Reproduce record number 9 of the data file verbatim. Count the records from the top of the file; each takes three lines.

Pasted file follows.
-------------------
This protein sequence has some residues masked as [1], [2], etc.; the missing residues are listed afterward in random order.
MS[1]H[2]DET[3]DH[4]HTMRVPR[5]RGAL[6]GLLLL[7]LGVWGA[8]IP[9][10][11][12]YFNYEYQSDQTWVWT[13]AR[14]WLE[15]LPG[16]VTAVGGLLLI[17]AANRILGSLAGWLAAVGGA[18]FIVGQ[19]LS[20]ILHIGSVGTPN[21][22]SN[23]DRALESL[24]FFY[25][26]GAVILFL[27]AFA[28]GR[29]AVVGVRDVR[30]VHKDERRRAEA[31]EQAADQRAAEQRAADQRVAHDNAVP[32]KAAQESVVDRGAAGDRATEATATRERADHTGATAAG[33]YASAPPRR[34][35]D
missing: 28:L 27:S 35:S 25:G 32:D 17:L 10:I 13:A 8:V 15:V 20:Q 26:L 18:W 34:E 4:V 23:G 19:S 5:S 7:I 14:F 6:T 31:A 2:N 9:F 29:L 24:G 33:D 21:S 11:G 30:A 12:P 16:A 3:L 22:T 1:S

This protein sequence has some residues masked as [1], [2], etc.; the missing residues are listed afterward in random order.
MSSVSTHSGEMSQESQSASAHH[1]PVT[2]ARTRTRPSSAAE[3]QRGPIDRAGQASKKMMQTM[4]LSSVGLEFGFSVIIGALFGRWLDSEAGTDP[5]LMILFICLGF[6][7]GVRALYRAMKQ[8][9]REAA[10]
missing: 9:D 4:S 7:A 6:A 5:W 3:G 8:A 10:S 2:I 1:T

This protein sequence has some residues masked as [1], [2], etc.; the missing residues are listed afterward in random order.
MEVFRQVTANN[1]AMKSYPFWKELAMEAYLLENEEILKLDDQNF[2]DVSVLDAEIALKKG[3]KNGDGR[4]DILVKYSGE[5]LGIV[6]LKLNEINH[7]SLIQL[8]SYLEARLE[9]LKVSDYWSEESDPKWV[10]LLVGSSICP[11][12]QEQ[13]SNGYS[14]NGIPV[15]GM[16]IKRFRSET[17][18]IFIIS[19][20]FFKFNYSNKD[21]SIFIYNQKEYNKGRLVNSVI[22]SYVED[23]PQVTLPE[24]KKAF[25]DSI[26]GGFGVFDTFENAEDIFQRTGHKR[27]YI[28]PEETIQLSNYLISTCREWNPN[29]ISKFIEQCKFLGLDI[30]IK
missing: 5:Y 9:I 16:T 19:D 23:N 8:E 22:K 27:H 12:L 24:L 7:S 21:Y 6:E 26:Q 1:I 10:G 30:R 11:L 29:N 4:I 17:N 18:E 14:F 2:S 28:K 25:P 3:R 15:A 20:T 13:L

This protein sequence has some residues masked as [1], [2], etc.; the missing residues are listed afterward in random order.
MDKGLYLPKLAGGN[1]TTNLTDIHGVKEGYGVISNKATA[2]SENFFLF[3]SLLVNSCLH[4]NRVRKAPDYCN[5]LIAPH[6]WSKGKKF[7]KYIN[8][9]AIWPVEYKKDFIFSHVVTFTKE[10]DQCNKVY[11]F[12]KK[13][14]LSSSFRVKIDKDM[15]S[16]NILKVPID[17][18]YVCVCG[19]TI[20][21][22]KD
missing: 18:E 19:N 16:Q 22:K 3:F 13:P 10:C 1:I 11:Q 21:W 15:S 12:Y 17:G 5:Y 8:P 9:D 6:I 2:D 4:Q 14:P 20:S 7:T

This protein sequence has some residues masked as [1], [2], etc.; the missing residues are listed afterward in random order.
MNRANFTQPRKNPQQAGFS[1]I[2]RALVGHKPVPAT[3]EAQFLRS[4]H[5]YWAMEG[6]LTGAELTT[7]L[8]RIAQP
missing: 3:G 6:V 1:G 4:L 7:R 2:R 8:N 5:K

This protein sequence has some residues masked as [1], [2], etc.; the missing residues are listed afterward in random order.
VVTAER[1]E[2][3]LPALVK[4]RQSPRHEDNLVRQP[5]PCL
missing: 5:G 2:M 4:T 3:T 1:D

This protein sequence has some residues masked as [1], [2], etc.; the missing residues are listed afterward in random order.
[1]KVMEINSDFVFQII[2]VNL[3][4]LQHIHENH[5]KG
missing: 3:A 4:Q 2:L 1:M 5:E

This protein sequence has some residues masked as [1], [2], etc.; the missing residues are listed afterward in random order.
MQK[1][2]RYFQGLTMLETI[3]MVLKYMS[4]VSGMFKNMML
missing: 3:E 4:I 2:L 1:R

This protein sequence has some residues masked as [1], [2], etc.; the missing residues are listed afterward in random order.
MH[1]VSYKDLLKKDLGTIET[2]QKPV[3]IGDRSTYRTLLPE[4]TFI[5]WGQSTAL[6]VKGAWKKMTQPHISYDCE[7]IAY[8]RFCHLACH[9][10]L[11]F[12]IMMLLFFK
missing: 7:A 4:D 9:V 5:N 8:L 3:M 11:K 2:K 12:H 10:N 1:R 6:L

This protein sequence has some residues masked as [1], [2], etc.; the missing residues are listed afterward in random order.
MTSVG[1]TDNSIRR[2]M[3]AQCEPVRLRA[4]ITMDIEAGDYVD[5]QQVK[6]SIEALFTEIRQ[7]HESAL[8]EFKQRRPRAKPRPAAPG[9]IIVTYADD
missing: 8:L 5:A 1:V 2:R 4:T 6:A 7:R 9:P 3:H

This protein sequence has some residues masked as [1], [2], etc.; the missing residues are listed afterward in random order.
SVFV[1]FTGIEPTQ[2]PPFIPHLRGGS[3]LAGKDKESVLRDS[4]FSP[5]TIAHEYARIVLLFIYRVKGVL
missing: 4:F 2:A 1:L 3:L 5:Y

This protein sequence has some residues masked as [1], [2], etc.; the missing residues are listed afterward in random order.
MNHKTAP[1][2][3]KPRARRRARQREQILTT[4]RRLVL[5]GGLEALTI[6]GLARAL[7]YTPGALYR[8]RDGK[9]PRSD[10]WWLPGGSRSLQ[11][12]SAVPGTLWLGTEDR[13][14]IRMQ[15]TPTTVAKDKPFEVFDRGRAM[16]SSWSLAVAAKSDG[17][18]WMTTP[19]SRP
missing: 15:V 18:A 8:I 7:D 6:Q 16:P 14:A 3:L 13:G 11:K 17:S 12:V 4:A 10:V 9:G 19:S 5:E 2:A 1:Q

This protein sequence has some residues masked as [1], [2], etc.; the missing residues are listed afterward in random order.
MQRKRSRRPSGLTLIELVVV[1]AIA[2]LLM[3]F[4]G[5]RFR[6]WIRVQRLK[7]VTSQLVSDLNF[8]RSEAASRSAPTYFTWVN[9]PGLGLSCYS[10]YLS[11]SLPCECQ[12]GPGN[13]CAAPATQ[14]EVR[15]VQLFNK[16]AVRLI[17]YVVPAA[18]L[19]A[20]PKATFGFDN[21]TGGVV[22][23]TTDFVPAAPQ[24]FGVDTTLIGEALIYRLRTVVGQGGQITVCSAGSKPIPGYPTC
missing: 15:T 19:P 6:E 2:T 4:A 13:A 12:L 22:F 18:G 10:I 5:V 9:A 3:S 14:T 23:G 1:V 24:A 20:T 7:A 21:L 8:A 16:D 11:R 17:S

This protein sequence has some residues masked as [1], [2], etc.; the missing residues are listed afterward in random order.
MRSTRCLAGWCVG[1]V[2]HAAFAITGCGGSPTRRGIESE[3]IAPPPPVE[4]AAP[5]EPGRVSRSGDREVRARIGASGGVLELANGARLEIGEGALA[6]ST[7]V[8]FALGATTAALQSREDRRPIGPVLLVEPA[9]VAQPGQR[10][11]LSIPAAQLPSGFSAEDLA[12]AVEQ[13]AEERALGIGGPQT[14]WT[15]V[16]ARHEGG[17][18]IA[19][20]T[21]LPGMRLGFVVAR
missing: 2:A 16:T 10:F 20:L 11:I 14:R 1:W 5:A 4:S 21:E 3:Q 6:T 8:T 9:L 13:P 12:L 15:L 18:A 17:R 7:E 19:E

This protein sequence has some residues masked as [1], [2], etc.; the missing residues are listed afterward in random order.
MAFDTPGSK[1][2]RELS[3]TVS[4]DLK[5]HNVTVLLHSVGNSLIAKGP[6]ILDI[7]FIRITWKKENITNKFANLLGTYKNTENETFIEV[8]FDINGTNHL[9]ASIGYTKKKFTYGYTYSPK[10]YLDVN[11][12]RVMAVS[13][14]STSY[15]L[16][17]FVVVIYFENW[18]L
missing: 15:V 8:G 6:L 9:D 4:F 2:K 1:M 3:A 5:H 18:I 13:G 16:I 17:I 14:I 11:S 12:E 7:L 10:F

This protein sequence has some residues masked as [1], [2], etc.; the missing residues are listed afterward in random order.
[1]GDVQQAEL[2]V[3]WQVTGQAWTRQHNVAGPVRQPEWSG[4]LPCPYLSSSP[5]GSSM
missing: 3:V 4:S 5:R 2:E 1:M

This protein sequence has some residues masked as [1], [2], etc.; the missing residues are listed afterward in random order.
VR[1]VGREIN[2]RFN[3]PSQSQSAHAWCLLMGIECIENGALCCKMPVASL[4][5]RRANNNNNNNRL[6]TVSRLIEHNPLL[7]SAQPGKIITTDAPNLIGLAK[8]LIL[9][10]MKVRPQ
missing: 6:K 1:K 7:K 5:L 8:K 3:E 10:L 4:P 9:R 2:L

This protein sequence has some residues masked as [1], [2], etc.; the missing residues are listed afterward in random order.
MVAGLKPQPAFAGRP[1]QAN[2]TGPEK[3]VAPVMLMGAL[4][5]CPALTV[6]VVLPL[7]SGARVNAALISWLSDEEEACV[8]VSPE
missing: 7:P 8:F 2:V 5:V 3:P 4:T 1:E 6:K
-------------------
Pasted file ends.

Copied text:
This protein sequence has some residues masked as [1], [2], etc.; the missing residues are listed afterward in random order.
MH[1]VSYKDLLKKDLGTIET[2]QKPV[3]IGDRSTYRTLLPE[4]TFI[5]WGQSTAL[6]VKGAWKKMTQPHISYDCE[7]IAY[8]RFCHLACH[9][10]L[11]F[12]IMMLLFFK
missing: 7:A 4:D 9:V 5:N 8:L 3:M 11:K 2:K 12:H 10:N 1:R 6:L